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New York City is powered by very expensive steam

 
If you've walked down the streets of New York City, you've seen the iconic New York City steam cone. You see it in TV shows, movies, magazines. And yet, most people walk by this thing and have no idea what it is. So what is this thing, and why is it about to cost 40 percent more to live and work in New York City because of it? 
 
New York City's steam system is not only the largest city steam system, it's bigger than all of the other city steam systems in the United States combined. And not only is it big, it's also the oldest and first city steam system in the country.
 
Back then, buildings and homes were heated by burning logs of wood. Not only were those incredibly laborious to keep going 24x7, they were also insanely dirty. Every building would be pouring soot all over the city's streets and onto people. It was gross.
 
So when the New York City Steam Company was invented and offered super clean steam piped directly in your building, with no labor, no soot, and no space being taken up to store that coal or wood, it was a radical innovation.

As more and more buildings were built throughout the 1900s, they were built without a central heating system, only heated by city steam. This was a wonderful way of heating buildings for many, many years.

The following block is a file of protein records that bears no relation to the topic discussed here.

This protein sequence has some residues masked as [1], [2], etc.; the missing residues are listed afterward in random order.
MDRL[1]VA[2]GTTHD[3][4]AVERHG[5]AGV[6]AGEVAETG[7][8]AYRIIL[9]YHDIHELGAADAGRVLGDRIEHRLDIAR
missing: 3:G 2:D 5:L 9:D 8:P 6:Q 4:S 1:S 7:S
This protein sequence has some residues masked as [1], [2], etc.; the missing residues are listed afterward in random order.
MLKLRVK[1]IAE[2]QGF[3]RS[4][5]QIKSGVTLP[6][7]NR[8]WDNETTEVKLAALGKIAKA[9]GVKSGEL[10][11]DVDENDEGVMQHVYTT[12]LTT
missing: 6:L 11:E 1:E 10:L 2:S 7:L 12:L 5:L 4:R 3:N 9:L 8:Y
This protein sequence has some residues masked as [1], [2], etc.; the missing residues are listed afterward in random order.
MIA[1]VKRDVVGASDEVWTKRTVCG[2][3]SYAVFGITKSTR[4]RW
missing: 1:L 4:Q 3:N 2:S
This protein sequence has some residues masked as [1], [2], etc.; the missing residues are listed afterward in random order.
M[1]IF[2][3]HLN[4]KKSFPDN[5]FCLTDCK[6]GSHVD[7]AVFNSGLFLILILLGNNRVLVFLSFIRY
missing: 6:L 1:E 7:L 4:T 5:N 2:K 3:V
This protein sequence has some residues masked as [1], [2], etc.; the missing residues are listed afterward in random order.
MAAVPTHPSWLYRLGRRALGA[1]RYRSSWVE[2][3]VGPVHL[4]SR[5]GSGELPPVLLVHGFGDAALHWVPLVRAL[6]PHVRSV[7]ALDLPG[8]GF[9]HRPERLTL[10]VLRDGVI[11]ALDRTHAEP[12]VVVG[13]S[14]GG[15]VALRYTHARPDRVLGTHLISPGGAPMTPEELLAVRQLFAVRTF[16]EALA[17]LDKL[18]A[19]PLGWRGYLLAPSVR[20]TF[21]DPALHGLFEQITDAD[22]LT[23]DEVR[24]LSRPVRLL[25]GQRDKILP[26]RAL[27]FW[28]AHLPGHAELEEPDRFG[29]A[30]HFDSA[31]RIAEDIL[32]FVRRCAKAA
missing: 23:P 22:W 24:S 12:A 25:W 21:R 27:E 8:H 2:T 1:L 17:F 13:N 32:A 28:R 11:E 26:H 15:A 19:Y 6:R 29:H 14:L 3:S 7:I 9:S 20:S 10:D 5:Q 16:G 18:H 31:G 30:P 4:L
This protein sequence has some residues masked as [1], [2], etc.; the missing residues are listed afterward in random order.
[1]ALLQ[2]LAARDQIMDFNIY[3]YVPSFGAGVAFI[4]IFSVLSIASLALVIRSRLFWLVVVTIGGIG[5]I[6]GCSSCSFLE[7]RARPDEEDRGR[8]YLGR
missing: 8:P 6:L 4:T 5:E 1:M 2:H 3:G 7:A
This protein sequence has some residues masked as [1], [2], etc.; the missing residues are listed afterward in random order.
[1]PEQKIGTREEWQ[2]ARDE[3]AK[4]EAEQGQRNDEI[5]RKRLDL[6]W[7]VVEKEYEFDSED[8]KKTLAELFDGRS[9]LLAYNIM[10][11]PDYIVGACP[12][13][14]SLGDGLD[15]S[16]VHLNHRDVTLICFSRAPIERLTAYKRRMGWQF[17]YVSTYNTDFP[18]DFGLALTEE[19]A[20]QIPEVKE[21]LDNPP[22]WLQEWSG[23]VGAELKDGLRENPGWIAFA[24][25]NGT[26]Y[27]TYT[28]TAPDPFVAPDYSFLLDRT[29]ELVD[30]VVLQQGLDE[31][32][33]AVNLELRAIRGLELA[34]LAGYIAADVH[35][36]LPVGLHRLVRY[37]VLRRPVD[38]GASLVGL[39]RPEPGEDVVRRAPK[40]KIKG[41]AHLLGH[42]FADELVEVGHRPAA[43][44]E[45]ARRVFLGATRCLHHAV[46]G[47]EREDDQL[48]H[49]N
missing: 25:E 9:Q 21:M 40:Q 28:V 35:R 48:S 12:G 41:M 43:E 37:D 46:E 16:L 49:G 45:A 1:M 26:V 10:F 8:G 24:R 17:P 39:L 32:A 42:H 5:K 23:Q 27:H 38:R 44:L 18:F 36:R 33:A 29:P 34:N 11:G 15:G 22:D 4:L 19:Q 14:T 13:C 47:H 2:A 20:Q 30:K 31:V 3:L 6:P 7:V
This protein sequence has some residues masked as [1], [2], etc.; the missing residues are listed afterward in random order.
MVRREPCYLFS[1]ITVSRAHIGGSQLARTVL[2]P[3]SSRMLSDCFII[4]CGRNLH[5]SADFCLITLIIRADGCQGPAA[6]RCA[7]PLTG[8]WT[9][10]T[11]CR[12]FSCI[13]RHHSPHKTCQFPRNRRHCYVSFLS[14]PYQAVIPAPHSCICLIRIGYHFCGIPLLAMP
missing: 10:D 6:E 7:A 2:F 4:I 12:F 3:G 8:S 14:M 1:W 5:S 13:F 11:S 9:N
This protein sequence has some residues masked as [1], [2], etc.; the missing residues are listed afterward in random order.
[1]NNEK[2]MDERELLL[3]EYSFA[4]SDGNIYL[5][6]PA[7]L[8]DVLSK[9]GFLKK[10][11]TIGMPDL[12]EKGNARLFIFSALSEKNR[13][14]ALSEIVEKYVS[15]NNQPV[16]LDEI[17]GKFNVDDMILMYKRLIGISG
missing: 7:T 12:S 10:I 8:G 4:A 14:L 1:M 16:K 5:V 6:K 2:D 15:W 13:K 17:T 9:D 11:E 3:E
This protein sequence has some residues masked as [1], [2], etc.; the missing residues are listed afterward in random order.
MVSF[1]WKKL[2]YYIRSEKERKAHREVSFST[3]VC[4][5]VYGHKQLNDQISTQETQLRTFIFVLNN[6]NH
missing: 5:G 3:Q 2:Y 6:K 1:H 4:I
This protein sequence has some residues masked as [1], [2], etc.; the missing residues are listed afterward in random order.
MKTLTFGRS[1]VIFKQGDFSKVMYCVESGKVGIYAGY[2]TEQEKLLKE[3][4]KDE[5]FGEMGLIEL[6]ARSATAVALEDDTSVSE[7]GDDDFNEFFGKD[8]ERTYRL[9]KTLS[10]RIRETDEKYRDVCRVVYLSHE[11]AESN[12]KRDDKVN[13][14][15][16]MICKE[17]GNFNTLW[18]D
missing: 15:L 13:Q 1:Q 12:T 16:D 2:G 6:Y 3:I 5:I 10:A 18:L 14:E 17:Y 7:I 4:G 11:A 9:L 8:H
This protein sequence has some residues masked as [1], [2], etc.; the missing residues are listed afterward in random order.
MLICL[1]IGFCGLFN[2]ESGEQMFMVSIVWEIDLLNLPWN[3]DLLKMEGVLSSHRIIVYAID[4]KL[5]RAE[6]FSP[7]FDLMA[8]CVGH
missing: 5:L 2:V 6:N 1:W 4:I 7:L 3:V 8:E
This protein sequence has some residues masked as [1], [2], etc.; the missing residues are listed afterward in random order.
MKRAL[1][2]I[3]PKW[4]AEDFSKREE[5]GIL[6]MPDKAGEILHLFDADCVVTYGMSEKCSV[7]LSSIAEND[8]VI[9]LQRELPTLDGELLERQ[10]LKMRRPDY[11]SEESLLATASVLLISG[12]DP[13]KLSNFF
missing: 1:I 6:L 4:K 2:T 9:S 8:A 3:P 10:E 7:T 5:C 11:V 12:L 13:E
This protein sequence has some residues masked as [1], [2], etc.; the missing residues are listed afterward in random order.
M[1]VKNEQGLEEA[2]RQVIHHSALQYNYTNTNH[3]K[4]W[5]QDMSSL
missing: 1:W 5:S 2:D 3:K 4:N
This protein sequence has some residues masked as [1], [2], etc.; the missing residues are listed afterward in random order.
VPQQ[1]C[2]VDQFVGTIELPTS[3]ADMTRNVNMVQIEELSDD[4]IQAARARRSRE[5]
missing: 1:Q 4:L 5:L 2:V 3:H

So what's the problem?
 
Well, first, heating buildings on site has become a lot more efficient with gas burning boilers.
 
And second, more importantly, all of that city steam is centrally generated.
 
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What that means is that that steam has to travel hundreds of miles underground before it gets to buildings. Along the way, it not only loses heat, it also springs leaks. That leaking steam and all of that heat that's lost on the way has to be paid for, and it's paid for by the buildings that use that steam.

In fact, today, steam is amongst the most expensive ways to heat and cool buildings.
 
So why is this about to become a much bigger problem?
 
For the first time in over a decade, ConEdison just announced they're going to increase the price of city steam by almost 40%. That is going to destroy building budgets. 

So what are we going to do about this? Well, the best answer is smart technology.
 
Right now, most city steam buildings have a valve that controls how much steam is going into the building. That valve is usually opened or closed solely by a sensor that monitors the outdoor temperature. Because the indoor temperature isn't taken into consideration when opening or closing the valve, most buildings are paying for steam 24x7x365 completely unnecessarily.
 
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The great news is smart technology can much more precisely control that valve using indoor temperatures. So buildings can use a lot less steam and save a lot of money.
 
In fact, in most buildings, smart technology can reduce the steam heating bills by between 10 to 30 percent, enough to almost cover the cost increase from ConEd.

So what's hotter and steamier than 400 degree steam? Not paying 40 percent more on your energy bills. And thanks to smart technology, that's possible today.